By Ros Satar
(June 8, 2013) PARIS – How does Maria Sharapova solve a problem like Serena?
The answer is she doesn’t, at least not today as the head-to-head between them grew to 14-2, when Serena Williams regained the title she won back in 2002 6-4, 6-4.
It perhaps feels uncharitable to say that there was an air of inevitability around this final.
After all, the numbers do not lie and at best people wanted the match to be competitive at least, especially those who remember the London 2012 Olympic Final.
It is always a challenge to defend a title and Maria Sharapova certainly made her intentions clear at the start of the match, gritting her way to defending four breakpoints, before breaking Williams in the next game.
But of course, the world No. 1 was not standing for that – with the first set a bizarre see-saw of breaks and clutch points and “come-on’s” from them both.
If Sharapova was going to make her claim to defend her crown, it really had to be here to put Williams under pressure from the start.
You just had the feeling, though, that it was taking every ounce of effort from Sharapova to stay in contention, so it was no surprise when Williams served out for the first set, having nudged ahead again.
The second set started in much the same way, with a long protracted hold and the saving of many break points (again) from Sharapova.
Even though it came down to a single break at the start of the second set, Sharapova never stopped fighting, but Williams stepped up a gear, firing down three aces to start and finish the last game, and with it gaining her second Roland-Garros title, and her 16th Grand Slam title.
She now holds the most slam titles of any active player, and the sixth of all time, as well as becoming the oldest woman to win a Grand Slam in the Open Era – it may be impolite to refer to a lady’s age but just for the record, it’s 31 years, 256 days by the tournament end date.
Having nothing to defend here after her first round loss was a key for Williams today.
“I played so well leading up to the French Open last year ‑ and same thing happened again this year ‑ but I didn’t put any pressure on myself,” Wiliams said.
Sharapova had pointed out that Williams was serving harder that tomorrow’s finalist David Ferrer.
“I think growing up with Venus, you know, she’s serving so big, I was like, I want to serve big, too,” she said.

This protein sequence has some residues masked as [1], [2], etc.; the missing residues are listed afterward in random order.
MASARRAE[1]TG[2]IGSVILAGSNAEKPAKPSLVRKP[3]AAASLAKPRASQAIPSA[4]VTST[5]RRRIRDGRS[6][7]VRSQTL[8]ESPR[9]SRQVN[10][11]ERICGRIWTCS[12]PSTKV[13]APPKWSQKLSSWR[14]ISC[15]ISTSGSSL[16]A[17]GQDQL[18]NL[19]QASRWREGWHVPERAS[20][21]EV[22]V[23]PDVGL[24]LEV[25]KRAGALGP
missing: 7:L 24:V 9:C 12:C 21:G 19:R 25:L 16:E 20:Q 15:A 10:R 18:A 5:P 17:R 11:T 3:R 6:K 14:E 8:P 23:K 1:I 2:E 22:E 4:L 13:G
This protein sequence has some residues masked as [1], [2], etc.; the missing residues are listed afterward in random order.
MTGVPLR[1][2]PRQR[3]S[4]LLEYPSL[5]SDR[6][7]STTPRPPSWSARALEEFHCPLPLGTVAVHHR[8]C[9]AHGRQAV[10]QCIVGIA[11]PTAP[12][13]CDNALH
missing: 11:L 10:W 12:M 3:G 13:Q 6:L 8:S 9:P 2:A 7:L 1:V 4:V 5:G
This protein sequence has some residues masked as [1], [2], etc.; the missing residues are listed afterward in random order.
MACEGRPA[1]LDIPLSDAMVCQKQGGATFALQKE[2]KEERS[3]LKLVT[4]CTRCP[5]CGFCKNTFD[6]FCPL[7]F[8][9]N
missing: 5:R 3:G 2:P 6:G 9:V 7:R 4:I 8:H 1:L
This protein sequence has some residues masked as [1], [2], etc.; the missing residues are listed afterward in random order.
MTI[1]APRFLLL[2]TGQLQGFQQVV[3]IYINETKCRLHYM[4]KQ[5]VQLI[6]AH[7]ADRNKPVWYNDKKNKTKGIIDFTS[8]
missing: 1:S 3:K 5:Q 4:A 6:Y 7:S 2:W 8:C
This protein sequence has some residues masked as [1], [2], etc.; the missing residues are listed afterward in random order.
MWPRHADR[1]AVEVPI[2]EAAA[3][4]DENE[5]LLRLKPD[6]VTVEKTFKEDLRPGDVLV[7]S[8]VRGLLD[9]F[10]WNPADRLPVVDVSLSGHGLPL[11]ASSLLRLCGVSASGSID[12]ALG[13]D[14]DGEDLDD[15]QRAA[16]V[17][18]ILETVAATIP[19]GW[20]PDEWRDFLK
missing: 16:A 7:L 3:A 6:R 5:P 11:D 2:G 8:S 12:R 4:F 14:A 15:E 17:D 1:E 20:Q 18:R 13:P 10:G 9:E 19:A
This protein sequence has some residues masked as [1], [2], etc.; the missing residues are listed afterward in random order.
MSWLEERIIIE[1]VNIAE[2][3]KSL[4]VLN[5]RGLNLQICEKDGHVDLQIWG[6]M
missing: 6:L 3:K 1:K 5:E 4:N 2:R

“So I think this definitely really helped me a lot. Again, I am not the tallest girl on tour, but I definitely think I use my height in a very effective way, and I use it to the fullest of my ability.”
Seated alongside the Coupe Suzanne Lenglen, Williams admitted her had been very nervous in serving for the match.
“I thought, I’m not going to be able to hit groundstrokes. (Laughter.)
“No joke. As you see the one groundstroke I did hit went like 100 feet out.
“I thought to myself, Look, Serena, you’ve just got to hit aces. That’s your only choice.”
Of course having been on the receiving end of those, it was an obviously reflective Sharapova who faced the press later.
“I think getting to the Roland-Garros final is not too shabby, so I’d say that’s a positive. Coming back as a defending champion, I know it’s never easy to come back with that title, so I’m happy that I was able to produce good tennis within these last two weeks and come to that stage.”
To reverse a trend of losses against Williams dating back to 2004 is obviously a work in progress (to put it mildly), but today showed that Sharapova could go toe-to-toe with her.
“Some of the results against her last year were not so good. But the match in Miami and the match here, I think I’m doing a few more right things than maybe I have done in the past, yet obviously not consistent enough.”
We are only half way through the season, with Wimbledon coming up, so Sharapova could at least look ahead.
“It’s always the one that I always want to perform well at and the one that I always look forward to.
“It’s not like I really need someone to give me motivation towards that.”
If age is just a number now to Serena, and a new number was reached today (16 Grand Slam titles), then does she have her eye on the next prize?
“If it means I stop at 16 or if it means I have more, I definitely want to continue my journey to get a few more.”
Roll on Wimbledon and the US Open.